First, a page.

BOCA RATON, FLA. - As more and more citizens - and non-citizens for that matter - have achieved the American dream of homeownership, the subprime lenders have been played like a fiddle, according to some panelists at Information Management Network's ABS East Conference last week.
"There is a strong possibility that this sector has been gamed by the masses," said Sean Kirk, vice president and trader at United Capital Markets. The strong public push toward credit awareness, Kirk added, has led to what may be inflated credit scores. Offering up an example, he said he was able to raise his own FICO score some 100 points in a matter of two months after discovering a past-due medical bill on his credit report. And as an increasing number of consumers access their credit reports, they too may be propping up their scores, making the average 620 FICO score in most subprime mortgage pools perhaps what years ago would have been a 590. "People know what their credit scores are, they know how to improve it - they know how to game the system," he said.
Most subprime lenders offer credit-counseling services to borrowers, in some cases to borrowers who need help raising their credit score in order to obtain a mortgage.
Tony Lembke, a partner at MKP Capital Management, said he was less concerned with trends underlying upwardly mobile credit scores and more concerned with subprime mortgage underwriting standards, which have, in his opinion, deteriorated. "I would say that within a year, maybe two, below-investment grade classes are going to be struggling," Lembke said. "That doesn't mean it's going to be Armageddon, but it means that you've got to try and be selective."
But while it may be easy to scoff at mortgage originators who continue to issue interest-only, no documentation and hybrid adjustable rate mortgages loans to borrowers with shaky or limited credit histories, it is those providing capital to fund those mortgages - CDOs and everyone else on Wall Street - that is to blame, he added. "We are the ones that allow the I/O loans. It is people in this room that decide where we go," Lembke said.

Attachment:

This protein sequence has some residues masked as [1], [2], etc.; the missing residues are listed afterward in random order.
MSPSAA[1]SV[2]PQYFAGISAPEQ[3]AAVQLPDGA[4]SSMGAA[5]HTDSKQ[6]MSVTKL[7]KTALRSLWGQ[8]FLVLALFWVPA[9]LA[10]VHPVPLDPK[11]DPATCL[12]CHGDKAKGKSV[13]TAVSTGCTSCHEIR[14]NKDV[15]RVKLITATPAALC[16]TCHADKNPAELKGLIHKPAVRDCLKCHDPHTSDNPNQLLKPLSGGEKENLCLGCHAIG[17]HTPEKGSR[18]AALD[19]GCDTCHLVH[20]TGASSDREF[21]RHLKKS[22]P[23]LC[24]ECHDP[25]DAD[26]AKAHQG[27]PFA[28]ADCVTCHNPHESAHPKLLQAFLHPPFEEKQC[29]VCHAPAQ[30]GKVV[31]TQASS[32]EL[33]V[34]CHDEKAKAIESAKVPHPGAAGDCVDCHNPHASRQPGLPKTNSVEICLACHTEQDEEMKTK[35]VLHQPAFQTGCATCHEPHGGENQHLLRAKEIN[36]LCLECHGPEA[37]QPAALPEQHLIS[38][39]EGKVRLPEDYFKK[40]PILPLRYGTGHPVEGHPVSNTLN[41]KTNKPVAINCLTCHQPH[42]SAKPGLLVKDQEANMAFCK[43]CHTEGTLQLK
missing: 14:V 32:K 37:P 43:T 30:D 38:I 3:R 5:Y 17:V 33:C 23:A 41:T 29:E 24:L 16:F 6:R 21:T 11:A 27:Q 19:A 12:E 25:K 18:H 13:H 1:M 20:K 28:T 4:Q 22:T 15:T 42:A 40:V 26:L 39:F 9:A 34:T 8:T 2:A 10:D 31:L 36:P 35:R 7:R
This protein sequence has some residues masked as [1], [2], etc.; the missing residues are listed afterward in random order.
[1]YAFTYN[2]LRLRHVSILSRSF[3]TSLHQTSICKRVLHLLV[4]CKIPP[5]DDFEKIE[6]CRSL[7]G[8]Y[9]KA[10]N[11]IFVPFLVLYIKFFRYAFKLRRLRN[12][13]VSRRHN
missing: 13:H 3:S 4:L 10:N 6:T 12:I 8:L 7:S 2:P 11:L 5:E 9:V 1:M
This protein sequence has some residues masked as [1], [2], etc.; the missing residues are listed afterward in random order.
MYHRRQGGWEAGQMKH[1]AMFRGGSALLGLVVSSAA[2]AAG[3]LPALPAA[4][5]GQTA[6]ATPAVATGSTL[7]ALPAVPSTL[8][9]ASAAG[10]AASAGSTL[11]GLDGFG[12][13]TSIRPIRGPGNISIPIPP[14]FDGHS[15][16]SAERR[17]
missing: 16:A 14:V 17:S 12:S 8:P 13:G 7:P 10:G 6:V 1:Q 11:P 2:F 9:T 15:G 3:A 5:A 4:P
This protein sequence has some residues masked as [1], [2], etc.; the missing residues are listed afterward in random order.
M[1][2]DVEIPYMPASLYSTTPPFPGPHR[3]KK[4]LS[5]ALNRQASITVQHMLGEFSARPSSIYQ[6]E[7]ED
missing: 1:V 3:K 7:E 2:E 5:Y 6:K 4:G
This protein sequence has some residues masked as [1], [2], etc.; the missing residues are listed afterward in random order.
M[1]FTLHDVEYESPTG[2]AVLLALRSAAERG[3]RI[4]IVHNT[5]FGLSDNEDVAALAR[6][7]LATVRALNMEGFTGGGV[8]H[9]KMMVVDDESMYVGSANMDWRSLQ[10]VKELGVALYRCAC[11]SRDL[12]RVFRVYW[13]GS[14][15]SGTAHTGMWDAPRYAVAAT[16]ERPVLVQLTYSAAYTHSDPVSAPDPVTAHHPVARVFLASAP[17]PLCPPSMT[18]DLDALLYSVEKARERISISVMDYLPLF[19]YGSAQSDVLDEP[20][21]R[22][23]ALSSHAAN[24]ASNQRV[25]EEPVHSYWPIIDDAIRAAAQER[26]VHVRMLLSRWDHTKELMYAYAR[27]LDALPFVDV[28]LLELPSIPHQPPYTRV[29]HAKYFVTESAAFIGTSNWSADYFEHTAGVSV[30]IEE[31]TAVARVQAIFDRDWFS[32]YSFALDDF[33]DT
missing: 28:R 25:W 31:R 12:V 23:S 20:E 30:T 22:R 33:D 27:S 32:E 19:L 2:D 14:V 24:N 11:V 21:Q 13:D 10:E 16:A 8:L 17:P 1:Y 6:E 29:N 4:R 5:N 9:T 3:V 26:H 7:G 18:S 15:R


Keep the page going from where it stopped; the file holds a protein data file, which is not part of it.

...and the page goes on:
Philip Wubbena, a vice president at Credit Suisse Asset Management, thinks it is better to invest in 2003 vintage home equity, as long as one monitors for prepayments. He said he is staying away from new issue securities in the sector. Wubbena estimated defaults in the sector could be equivalent to the poorly performing 2000 vintage. "Although credit score has gone up, so has no-doc," Wubbena said. "Current vintage will have losses of between 5% and 6%. I do think there is extension and downgrade risk."
And in newer vintages, the portion of hybrid products leading to payment shock risk was not nearly as prevalent more than a decade ago, pointed out Alex Wei, vice president and senior portfolio quantitative analyst at Delaware Investment Advisors. Wei said performance of those loans could be worse than the 2000 vintage, but fixed-rate loans recently originated could perform better than later vintages. Traders throughout the day also noted the perception of better value in some of the later vintages because of borrowers benefiting from equity buildup from home price appreciation - perhaps enough to offset increased credit enhancement levels on newer issues.
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